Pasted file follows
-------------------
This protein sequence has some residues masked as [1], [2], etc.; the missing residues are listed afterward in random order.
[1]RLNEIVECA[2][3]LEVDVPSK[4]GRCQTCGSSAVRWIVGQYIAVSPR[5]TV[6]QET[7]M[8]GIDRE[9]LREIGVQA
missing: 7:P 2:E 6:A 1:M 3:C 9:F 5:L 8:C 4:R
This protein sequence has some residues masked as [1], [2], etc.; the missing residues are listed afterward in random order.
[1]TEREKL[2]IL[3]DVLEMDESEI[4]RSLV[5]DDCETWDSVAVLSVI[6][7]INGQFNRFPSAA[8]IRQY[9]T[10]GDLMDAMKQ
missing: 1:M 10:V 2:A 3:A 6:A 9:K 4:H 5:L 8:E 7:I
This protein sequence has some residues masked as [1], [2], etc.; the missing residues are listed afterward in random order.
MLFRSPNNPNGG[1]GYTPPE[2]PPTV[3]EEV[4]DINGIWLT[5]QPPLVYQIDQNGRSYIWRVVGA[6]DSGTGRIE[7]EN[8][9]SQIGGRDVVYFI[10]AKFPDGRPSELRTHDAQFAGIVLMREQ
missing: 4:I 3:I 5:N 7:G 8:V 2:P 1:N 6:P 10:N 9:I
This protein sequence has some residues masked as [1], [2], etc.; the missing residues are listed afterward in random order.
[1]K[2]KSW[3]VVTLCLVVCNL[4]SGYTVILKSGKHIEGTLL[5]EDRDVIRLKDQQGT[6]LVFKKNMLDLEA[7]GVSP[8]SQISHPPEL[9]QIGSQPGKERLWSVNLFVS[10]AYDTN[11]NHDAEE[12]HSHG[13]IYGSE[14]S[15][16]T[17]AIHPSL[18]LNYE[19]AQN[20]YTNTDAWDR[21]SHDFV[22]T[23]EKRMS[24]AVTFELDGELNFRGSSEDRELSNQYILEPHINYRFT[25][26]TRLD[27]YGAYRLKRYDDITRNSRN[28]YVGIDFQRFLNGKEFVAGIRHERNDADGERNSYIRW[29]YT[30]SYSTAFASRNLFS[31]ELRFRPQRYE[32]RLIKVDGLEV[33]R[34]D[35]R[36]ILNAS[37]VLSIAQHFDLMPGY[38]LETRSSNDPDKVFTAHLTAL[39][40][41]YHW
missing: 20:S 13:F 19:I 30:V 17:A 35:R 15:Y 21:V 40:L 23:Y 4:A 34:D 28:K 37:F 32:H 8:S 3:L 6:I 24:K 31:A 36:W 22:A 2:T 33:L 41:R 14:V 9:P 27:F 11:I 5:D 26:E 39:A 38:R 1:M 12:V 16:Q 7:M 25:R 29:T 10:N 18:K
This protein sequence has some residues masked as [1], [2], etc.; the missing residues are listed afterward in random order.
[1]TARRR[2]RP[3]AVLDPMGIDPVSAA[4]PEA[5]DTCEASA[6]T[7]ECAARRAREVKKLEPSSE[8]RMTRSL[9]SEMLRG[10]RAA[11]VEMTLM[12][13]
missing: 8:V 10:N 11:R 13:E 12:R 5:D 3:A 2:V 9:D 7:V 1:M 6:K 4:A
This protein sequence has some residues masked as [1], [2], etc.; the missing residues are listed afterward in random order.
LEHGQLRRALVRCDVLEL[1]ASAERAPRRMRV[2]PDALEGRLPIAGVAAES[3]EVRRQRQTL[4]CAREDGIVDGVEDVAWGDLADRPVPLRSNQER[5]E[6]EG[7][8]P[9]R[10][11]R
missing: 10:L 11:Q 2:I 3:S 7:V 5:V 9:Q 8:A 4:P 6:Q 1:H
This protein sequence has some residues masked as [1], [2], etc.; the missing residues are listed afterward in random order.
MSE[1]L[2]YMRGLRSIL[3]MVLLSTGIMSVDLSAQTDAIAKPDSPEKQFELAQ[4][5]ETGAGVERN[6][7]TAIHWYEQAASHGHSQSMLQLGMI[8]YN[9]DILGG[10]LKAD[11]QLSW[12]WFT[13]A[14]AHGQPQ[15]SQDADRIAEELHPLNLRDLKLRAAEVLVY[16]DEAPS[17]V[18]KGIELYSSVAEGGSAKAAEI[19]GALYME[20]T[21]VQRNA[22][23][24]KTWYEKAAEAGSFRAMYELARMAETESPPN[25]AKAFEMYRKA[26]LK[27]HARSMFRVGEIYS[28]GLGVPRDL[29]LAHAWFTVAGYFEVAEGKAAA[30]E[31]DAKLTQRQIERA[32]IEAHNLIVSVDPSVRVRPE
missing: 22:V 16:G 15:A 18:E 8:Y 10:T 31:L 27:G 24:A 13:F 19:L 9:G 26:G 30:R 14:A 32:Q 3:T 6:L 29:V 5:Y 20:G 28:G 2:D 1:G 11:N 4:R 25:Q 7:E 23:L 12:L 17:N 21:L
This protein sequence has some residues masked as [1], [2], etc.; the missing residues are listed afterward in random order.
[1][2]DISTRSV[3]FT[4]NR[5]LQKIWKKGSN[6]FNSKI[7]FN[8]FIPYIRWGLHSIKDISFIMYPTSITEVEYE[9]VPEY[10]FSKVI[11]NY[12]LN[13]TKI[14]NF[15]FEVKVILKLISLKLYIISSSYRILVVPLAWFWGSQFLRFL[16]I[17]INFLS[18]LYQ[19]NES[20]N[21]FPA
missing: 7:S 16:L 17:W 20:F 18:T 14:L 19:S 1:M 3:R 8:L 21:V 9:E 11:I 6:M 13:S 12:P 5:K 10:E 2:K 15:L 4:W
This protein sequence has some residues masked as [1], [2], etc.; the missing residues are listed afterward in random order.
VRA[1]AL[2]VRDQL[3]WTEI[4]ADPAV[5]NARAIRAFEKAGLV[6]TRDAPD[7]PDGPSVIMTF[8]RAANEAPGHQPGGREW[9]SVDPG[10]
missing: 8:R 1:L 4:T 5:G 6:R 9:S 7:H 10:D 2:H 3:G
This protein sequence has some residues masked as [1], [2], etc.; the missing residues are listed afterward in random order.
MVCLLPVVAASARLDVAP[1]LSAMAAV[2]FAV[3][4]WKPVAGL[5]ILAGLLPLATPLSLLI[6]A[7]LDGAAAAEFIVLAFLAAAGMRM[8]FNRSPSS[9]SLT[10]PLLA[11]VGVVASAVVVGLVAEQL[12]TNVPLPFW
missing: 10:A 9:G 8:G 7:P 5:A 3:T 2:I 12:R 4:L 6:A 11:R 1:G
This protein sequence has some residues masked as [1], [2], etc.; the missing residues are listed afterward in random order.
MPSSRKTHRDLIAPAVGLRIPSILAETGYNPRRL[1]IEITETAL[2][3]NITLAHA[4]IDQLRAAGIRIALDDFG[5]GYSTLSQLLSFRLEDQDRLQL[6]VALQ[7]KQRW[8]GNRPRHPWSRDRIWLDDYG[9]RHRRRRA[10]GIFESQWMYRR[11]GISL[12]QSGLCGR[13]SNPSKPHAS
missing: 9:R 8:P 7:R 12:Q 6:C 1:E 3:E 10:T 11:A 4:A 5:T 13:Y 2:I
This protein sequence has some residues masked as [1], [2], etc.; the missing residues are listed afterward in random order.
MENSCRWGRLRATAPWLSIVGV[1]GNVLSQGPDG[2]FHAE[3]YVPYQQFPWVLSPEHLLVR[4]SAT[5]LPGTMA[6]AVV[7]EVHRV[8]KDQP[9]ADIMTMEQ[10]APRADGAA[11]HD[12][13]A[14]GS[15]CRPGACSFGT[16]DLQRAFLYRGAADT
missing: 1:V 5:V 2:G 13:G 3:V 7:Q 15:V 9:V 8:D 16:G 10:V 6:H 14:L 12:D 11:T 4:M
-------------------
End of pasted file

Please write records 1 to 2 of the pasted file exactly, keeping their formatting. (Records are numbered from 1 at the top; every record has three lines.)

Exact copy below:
This protein sequence has some residues masked as [1], [2], etc.; the missing residues are listed afterward in random order.
[1]RLNEIVECA[2][3]LEVDVPSK[4]GRCQTCGSSAVRWIVGQYIAVSPR[5]TV[6]QET[7]M[8]GIDRE[9]LREIGVQA
missing: 7:P 2:E 6:A 1:M 3:C 9:F 5:L 8:C 4:R
This protein sequence has some residues masked as [1], [2], etc.; the missing residues are listed afterward in random order.
[1]TEREKL[2]IL[3]DVLEMDESEI[4]RSLV[5]DDCETWDSVAVLSVI[6][7]INGQFNRFPSAA[8]IRQY[9]T[10]GDLMDAMKQ
missing: 1:M 10:V 2:A 3:A 6:A 9:K 4:H 5:L 8:E 7:I